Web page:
stephanie jones

Dear “What to become if you suck at school,”

In Uncategorized on October 18, 2011 at 8:11 pm

I can see phrases used for searches that eventually land people on this blog…I’m often surprised by the searches and I find so many of them fascinating.

This one, “What do become if you suck at school” just can’t be ignored.

So – if you’re out there – here goes:

I have no idea how old you are or how much school you must/will still complete – this part of my response assumes you are in school somewhere right now. If you have anyone at all you can reach out to in school (a teacher, counselor, advisor, administrator, coach, professor, etc.), reach out to that person and tell her or him that you have this question about what to become. Tell her/him you think you suck at school, and ask her/him what things can be put in place to help you to be more successful while you are there. Maybe you can become involved in elective courses, different activities, special co-op work activities, service-learning, or something else that will be more interesting to you – and perhaps you will also become more “successful” because what you’re doing will seem more meaningful.

If you have no one at all you can turn to in school, perhaps thinking differently about school might help. For example, while everyone acts like school is the one thing that is the most important part of your life right now, you have a full life awaiting you outside of school. Focus on “becoming” the things you already like to do and be: Do you like video games? Working on cars? Building things? Growing things from seeds? Do you like something so much that you don’t even realize you “like” it because it’s such a part of your life? Like cooking food, fixing broken appliances, making art? Dancing, running, making clothes? Helping people? Working with youngsters? Making videos? What else might your interests be?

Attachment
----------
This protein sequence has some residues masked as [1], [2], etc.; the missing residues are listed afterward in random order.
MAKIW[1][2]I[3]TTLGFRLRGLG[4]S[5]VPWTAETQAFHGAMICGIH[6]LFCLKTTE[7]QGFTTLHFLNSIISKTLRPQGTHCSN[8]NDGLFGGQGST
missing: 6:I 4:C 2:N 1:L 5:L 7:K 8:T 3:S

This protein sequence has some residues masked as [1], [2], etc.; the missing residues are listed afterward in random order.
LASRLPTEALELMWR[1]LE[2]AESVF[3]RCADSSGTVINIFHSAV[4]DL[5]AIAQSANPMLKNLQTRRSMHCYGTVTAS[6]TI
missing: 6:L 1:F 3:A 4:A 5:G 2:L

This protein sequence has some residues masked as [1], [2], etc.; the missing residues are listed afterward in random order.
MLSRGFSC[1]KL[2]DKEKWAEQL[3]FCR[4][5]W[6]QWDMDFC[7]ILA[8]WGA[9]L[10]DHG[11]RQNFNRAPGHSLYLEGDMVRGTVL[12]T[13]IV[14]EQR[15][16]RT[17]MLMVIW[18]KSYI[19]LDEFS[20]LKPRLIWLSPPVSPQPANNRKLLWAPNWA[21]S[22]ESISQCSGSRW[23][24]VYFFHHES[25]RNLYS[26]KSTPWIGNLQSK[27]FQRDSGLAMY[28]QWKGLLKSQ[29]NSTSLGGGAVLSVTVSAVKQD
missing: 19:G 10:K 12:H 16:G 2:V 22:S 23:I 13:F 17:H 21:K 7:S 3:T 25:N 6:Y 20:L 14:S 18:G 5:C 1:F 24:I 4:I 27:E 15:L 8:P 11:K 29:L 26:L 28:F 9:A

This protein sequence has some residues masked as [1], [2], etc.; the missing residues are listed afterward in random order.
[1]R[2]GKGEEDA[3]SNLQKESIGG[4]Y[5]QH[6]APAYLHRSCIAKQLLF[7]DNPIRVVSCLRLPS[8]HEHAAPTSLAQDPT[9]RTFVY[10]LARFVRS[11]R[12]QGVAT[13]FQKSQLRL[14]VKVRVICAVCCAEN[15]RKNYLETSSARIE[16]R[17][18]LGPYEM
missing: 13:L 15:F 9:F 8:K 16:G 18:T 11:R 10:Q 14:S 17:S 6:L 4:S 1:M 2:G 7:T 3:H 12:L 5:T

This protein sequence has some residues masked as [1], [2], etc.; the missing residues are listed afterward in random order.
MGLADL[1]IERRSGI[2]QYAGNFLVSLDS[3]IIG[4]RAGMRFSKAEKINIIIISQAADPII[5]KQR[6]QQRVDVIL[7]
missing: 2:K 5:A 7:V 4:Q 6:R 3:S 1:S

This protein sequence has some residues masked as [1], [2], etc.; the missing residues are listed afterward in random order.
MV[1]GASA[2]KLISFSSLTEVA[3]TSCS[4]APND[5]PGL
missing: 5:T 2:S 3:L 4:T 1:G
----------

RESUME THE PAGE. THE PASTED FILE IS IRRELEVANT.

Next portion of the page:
Chances are you might be experiencing “school” as some boring, drill-and-kill experience focused on following directions and test-taking that doesn’t allow you to pursue your passions and interests – or to even figure out what those might be. I promise this is not a good representation of what “learning” means when you decide that you are actually interested in learning something and you really go for it. What are you already kinda good at? Would you like to work on that and learn more about it? Then get going on it yourself – and that might mean on your own time outside of school.

Once you get some ideas, start knocking on some doors that seem related to your interests. Go to community agencies (YMCA, Boys and Girls Clubs, foodbanks, all kinds of places!), art stores, dance studios, computer stores, design businesses, running shoe store, construction business, animal shelter, or any place you imagine might need a “service” you can offer – even for free at first! Get to know people and let them know you. Show them you are interested and motivated – even if it’s a volunteer position – and ask for their advice about developing your skill/craft and yourself.

If you suck at school, it’s also likely that the way school is working just sucks. It’s not supposed to be that way, but sometimes it is. Take your learning and interests and passions into your own hands, and find others to help you.

Become the person who loves her/himself and what he/she can offer to the world. That means not beating yourself up because you think you suck. You have wonderful, amazing things to do – and you might not be able to depend on school to help you get there.


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